Lancashire Heeler

Kate Barrington
by Kate Barrington
fast facts

About Lancashire Heeler

10-12 inches
12-14 lb
9-14 years
UKC Herding Dog
Best Suited For
active families, active singles, herding, dog sports, house with a yard
lively, friendly, alert, playful
Comparable Breeds
Cardigan Welsh Corgi, Manchester Terrier
Lancashire Heeler Basics

When you see the Lancashire Heeler for the first time, you might think that he is a unique color variation on the Corgi. It is true that this breed has a stocky body, short legs, and a thick tail but he is a breed all his own. This little dog is a skilled drover and, though he remains fairly rare, he is an excellent companion pet as well as a wonderful herding dog.

The Lancashire Heeler a skilled drover and an excellent companion pet, as well as a wonderful herding dog.


The Lancashire Heeler is a small-breed dog developed for herding cattle. The exact origins of the breed are unknown, but it is commonly believed that the Welsh Corgi played a role in its development. It is also likely that the black-and-tan Manchester Terrier was introduced at some point. The modern Lancashire is considered a vulnerable breed which means that annual registrations are under 300, though current estimates are closer to 150.


The exact origins of the Lancashire Heeler are unknown but two breeds thought to play a role in its development are the Cardigan Welsh Corgi and the black-and-tan Manchester Terrier.


As a small-breed dog, the Lancashire Heeler should be fed a high-quality dry food formulated for small breeds. The Lancashire is also an energetic and active breed, he may do well on an active or working breed formula – particularly if he is used for herding. Whatever diet you choose, be careful about overfeeding to prevent obesity.

The Lancashire Heeler is an intelligent breed that was developed for herding.


The Lancashire Heeler is an intelligent breed that was developed for herding, so he is capable of acting independently. While this trait is valuable in a herding breed, it can lead to some challenges. The Lancashire does tend to be a bit stubborn or willful at times, so it is a breed best for experienced dog owners. The best form of training for this breed is positive reinforcement training and you need to be firm and consistent. This dog also requires plenty of socialization from a young age if he is to be kept in a home with other pets.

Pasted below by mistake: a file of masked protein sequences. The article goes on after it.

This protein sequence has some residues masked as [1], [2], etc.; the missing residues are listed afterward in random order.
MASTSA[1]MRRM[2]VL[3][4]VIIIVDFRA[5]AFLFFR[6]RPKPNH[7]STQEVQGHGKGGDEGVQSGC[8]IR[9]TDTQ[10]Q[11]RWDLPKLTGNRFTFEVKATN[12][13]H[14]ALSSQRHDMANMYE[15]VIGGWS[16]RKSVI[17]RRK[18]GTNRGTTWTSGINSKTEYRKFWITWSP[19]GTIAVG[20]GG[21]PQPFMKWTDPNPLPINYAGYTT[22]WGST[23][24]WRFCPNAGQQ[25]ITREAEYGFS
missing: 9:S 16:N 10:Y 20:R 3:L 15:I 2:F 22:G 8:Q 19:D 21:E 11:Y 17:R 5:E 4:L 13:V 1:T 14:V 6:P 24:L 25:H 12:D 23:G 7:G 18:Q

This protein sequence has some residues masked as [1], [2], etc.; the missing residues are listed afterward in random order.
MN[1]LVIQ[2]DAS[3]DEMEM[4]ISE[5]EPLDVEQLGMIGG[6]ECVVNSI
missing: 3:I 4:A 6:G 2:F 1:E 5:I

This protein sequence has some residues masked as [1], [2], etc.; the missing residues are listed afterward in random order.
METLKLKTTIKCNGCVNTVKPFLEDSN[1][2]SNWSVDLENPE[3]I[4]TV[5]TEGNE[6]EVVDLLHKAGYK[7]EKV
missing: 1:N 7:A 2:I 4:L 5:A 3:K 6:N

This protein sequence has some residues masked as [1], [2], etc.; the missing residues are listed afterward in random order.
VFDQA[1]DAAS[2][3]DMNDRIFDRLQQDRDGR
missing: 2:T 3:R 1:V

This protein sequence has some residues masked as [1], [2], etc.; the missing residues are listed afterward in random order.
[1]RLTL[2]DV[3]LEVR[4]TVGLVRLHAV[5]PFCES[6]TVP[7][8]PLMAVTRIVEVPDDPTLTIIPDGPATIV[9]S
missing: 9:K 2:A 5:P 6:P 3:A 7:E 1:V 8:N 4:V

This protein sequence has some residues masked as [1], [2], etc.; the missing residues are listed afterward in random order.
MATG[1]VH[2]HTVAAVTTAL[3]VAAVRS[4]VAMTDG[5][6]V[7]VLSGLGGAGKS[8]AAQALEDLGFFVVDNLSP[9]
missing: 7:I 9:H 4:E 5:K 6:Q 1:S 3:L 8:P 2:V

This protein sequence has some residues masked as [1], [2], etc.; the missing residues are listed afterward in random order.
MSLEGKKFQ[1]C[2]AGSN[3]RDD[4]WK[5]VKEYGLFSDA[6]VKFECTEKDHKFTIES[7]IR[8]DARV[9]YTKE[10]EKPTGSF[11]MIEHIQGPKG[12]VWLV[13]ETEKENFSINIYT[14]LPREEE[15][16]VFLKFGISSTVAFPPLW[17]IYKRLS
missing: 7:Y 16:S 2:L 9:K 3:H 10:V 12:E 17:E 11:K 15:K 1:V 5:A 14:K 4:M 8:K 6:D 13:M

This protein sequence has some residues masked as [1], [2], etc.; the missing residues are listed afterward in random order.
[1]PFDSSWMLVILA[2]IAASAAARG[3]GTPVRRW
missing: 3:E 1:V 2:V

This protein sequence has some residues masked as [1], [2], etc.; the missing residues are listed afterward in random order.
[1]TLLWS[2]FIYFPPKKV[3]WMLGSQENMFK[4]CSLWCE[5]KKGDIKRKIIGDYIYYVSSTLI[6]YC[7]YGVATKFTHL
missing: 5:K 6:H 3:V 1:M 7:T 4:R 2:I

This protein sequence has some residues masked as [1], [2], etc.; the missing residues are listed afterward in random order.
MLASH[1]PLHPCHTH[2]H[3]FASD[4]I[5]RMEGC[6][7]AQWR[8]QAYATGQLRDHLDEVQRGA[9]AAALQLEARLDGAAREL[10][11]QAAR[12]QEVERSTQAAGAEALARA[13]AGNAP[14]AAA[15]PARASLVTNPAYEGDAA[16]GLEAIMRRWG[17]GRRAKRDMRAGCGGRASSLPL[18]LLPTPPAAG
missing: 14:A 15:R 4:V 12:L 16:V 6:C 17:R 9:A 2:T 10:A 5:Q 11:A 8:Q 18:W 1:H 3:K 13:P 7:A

The Lancashire Heeler is a small-breed dog, standing 10 to 12 inches tall and weighing about 14 pounds at maturity.


Though the Lancashire Heeler was developed to drive livestock to market, these little dogs are fairly adaptable and they can do well as family pets. This breed is smart and trainable, but he can develop a stubborn streak and may become destructive if he doesn’t get enough daily exercise. The Lancashire Heeler is generally friendly, but he tends to be more comfortable with family and aloof around strangers – it is always a good idea to supervise interactions with strangers or other dogs. This breed is, however, good with school-age children, especially if they will play with him. Early socialization is recommended for this breed, especially if he will be in a home with children, other dogs, or household pets. This breed is unlikely to be aggressive outside the home but may be protective if a stranger enters his perceived territory.

Common Health Problems

The Lancashire Heeler is a healthy breed in general, though all dogs are prone to some health problems. This breed is prone to three eye problems in particular – primary lens luxation, Collie eye anomaly, and persistent papillary membrane. As a small-breed dog, this breed may also experience musculoskeletal issues from time to time.

Life Expectancy

The average lifespan for the Lancashire Heeler is 12 to 15 years.

Exercise Requirements

Although the Lancashire Heeler is a small-breed dog, it is a breed developed for herding so he has fairly high needs for exercise. These little dogs are active and they have excellent stamina, so they need a long daily walk as well as active playtime, ideally outside in a fenced yard.

Lancashire Heelers are fairly adaptable and they can do well as family pets.


The Lancashire Heeler is not currently recognized by the AKC but he is part of the Foundation Stock Service – when registration numbers are sufficient, the AKC will register the breed. The Lancashire Heeler was recognized by the Kennel Club in 1981 and has been accepted by the FCI and the UKC.


The Lancashire Heeler has a sleek, shiny coat during the summer, though it grows a little longer and thicker during the winter. The texture of the outer coat is fairly harsh, though the undercoat is smooth – the double coat helps to protect the dog in harsh weather. Grooming for the Lancashire Heeler is fairly easy and he sheds moderately. Only occasional bathing is needed.


The average litter size for the Lancashire Heeler is 2 to 5 puppies. Because this is a small breed, puppies reach their adult size quickly – offer them a small-breed puppy formula to ensure that they get the nutrients they need to grow. It is also recommended that you start your Lancashire Heeler puppy with early socialization and training from a young age.

Photo credit: Vera Reva/Shutterstock; LNbjors/Shutterstock

Kate Barrington
Kate Barrington

Kate Barrington is the loving owner of two cats (Bagel and Munchkin) and a noisy herd of guinea pigs. Having grown up with golden retrievers, Kate has a great deal of experience with dogs but labels herself a lover of all pets. Having received a Bachelor's degree in English, Kate has combined her love for pets and her passion for writing to create her own freelance writing business, specializing in the pet niche.

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